We eventually reached the site and Pod and after de-kitting we discovered we’d covered a round trip of 10 miles, it’s always a surprise to find out how far we’ve walked but the aching muscles the following day never are.


Dinner was eaten with the awning open and whilst watching the sun go down people passing by would tentatively side step in our direction, they’d offer a variety of greetings but it would always end with a peek in Pod. We never minded, people are curious about what’s inside and are always surprised to find out how well kitted out she and we are.

Bed soon beckoned and we soon fell asleep thinking about what the following day held.

Monday arrived and as we weren’t in any particular rush we lazed in bed with a cup of tea catching up with the news and weather forecast on the TV. Looked like a clear day ahead and one of our Facebook followers had suggested a boat trip to the Farne Isles, today seemed the perfect day for it so off we went to Seahouses to investigate.


Parking paid for we scoured the various huts that lined the side of the pier offering boat trips to and around the Farne Isles, all much the same but with slightly different wording so it took us a while to find what we were looking for.

We eventually settled on Golden Gate Boat Trips as they stated they were the only boat licensed by Trinity House to land on Longstone and tour inside Grace Darling’s Lighthouse, this seemed to be the case after reading all the other information boards so it was a done deal for £13.00 each and £2.00 to go inside the lighthouse.

We had a little time to spare before the boat went out so as it was lunchtime we went to The Bunker for local fish and chips, they were amazing, huge fish and delicious chips, batter wasn’t too thick and melted in your mouth, as did the chips once bitten through the crunchy outer layer.



Quick trawl round the gift shops and it was time to head to the boat, we waited at the end of the pier not sure what we had let ourselves in for as out at sea just beyond the entrance to the harbour were 3 boats, we did our best to read their names but we had to wait until they took their turn to come into the harbour, we weren’t disappointed, she was called Golden Gate as the literature stated and looked more than capable of handling the trip, have to say we were glad it wasn’t raining as she was open from bow to stern.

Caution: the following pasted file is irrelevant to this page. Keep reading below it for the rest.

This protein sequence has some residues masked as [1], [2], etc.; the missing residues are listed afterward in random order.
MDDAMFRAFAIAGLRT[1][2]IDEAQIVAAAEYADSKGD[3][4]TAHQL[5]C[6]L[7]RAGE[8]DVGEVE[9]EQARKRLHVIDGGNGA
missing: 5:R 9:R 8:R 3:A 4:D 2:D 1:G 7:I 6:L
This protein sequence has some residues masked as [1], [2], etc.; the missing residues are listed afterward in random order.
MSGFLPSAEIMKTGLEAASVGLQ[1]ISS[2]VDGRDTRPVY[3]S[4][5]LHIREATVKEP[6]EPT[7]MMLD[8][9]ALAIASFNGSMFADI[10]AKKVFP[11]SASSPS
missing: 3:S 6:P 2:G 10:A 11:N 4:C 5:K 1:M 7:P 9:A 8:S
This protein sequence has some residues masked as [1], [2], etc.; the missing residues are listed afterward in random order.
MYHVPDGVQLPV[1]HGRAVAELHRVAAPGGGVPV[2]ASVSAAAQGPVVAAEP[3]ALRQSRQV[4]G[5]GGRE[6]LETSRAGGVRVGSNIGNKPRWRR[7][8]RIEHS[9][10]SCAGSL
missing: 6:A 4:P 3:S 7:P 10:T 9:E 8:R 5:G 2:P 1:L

On we all poured and we sat on the right, starboard ( get us with the lingo 😉 ), didn’t count everyone on but there were at least 30 of us and we weren’t crammed in.

Out to sea we went, wasn’t choppy, the sun was out and we soon had sight of the islands. George the pilot was very knowledgeable and provided us with all the relevant information, he covered the seal and bird population, the local communities who no longer live on the islands and of course Grace Darling and her family.



Seals were spectacular, lazing around on the waters edge, every now and then waking long enough to look in our direction or popping up from the water not too far from the boat, this inevitably had the majority of people jumping up from their seats in an attempt to catch that elusive close up picture. As you can see LB got a little carried away but they were incredible.. can you spot the bird photo bombing 😉











The spectacular image of the lighthouse soon came into view, sat on the rocks edge in calm waters and blue skies really didn’t do it justice, saying that we didn’t want to be out there under any other conditions.


The boat coasted towards the landing deck and once moored up we were soon all out and walking along the stone path towards the lighthouse. We paid our £2.00 and once through the wooden gate turned right into the building itself. Considering the external size and height of the building it was surprising how small the interior was. The circular rooms on each floor accessed by the narrow steep stairwell that wound its way from top to bottom was easy enough going up but coming down heads and feet had to be watched as one false move could have resulted in an injury or embarrassing tumble.







After half an hour we were guided back to the boat and once all onboard the trip back to Seahouses harbour began, we said goodbye to the seals and before we knew it we were pulling into the harbour to disembark. It had been a thoroughly enjoyable few hours and would recommend it, weather dependant of course.



The glorious weather stayed with us and dinner was eaten with the back of the awning open watching the sun go down on a great few days away. Weather hadn’t been at its best but we never let that stop us from getting out and about too much.



Time had come for our last walk along the beach, so peaceful and quiet, our batteries sufficiently recharged until our next adventure we slowly walked back to Pod and settled into her for our last night.




Following morning we woke to a blue sky and our usual routine began, after breakfast everything was washed, wiped over or cleaned then checked before stacking into Pod for the journey home.




This was our second visit to this part of the east coast and we will be back as there is still so much more to see, next time round a little further down the coast we think, but that’s another story.


 

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About 2B's in a Pod

Man. Woman. Micro Tourer. Walking. Kayaking. Travel. See. Eat. Drink. Love. Breathe deep, relax and experience all life has to offer.
This entry was posted in Accessories, Awning, Caravan, Caravanning, Castles, Farne Islands, Glamping, Modifications, Northumberland, Travel, Traveling, Uncategorized, Walking. Bookmark the permalink.